HIV, Breast Cancer and Vaccines

What Do High-Profile Cases Reveal About Stakeholder Engagement in Research?

Published in: Journal of Comparative Effectiveness Research, 2016

Posted on on September 22, 2016

by Stephanie R. Morain, Thomas W. Concannon, Eve Wittenberg

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This article was published outside of RAND. The full text of the article can be found at the link above.

Research Question

  1. What do historical case studies of consumer engagement in health care related research reveal about best practices for designing engagement efforts and aligning them with intended outcomes?

Substantially engaging stakeholders in research involves making extensive changes to the full life cycle of research, from the initial stage of selecting research priorities to the final stages of dissemination and implementation. Recent scholarship has explored logistical and methodological challenges, including the time, training and resources required for engagement. However, inadequate attention has been given to the intended ends or goals of engagement — what do we want engagement to achieve? An examination of historical case studies can yield important insights regarding engagement and its intended ends. Using historical perspective methods, we explore how clarity about the ends of engagement can inform the design of engagement efforts and lead to better outcomes. We present several lessons for improving stakeholder-engaged research.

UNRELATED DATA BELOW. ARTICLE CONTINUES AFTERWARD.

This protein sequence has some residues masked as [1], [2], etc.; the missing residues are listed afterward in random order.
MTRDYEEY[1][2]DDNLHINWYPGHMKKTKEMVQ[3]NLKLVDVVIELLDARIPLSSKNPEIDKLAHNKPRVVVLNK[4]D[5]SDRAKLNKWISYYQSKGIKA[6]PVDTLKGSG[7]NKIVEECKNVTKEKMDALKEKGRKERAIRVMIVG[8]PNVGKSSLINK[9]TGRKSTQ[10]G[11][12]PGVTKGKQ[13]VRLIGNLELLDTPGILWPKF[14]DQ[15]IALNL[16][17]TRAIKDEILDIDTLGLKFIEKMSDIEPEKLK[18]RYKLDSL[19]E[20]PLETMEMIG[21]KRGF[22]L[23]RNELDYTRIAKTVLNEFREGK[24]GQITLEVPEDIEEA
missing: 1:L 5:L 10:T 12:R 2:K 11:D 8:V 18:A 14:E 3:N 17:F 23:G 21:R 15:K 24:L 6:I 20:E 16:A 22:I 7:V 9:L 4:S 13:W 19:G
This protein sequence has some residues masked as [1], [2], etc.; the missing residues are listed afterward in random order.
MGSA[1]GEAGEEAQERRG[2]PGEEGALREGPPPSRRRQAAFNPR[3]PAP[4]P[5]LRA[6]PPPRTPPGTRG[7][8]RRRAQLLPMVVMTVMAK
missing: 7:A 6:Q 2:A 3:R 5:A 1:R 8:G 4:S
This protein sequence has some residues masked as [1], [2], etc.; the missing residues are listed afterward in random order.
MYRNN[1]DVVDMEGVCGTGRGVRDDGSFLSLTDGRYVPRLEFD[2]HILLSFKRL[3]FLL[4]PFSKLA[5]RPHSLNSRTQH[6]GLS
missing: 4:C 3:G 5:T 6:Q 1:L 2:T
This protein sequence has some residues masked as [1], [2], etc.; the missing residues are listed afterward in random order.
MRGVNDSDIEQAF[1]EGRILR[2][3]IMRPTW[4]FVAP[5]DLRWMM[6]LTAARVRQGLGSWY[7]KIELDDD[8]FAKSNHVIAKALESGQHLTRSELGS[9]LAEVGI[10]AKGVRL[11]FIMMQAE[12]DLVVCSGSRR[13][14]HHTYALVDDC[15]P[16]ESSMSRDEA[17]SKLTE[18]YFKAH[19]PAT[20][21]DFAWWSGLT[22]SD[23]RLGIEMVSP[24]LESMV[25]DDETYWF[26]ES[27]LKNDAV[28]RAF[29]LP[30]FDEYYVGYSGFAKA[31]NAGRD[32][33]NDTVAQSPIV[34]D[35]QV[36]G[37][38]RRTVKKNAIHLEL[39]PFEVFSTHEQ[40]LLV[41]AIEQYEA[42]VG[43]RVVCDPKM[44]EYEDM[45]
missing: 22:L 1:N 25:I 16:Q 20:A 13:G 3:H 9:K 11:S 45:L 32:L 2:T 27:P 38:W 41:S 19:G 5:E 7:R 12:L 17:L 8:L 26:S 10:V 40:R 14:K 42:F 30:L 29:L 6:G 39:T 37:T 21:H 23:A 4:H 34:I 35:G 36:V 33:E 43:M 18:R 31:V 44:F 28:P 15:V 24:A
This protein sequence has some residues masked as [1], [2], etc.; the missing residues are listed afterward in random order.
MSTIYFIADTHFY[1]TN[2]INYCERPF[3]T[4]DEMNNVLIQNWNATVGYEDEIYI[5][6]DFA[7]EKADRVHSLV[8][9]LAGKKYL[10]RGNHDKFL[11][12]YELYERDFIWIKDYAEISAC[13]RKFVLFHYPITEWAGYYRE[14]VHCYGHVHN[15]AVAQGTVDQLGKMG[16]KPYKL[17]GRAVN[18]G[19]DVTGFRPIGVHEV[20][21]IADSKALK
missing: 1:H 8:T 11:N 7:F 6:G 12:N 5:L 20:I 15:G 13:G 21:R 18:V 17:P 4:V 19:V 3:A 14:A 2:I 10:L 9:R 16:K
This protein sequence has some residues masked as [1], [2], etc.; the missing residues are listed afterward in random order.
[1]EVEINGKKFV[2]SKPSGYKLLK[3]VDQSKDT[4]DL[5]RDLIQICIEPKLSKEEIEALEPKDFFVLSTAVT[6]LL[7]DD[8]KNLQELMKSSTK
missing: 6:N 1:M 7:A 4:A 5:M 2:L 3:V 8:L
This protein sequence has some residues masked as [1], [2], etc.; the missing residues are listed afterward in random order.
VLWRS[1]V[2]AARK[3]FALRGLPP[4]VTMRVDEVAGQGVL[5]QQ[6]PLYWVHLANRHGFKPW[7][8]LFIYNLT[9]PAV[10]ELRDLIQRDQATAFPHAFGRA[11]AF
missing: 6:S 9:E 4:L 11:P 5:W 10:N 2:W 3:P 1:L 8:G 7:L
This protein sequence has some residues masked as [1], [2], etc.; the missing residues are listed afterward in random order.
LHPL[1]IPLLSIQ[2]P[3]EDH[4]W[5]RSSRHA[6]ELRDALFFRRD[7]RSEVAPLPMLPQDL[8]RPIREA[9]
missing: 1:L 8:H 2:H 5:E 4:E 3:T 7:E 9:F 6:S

Key Findings

  • Failure to define the purpose of engagement activities and understand potential tradeoffs in engaging stakeholders may undermine the desired outcome.
  • Who is engaged matters; excluding relevant stakeholders can create a backlash and affect the research.
  • The processes used to engage stakeholders will influence outcomes.
  • Educating lay stakeholders on methodological concerns can enhance meaningful engagement.
  • Circumstances outside the research environment can affect engagement efforts.

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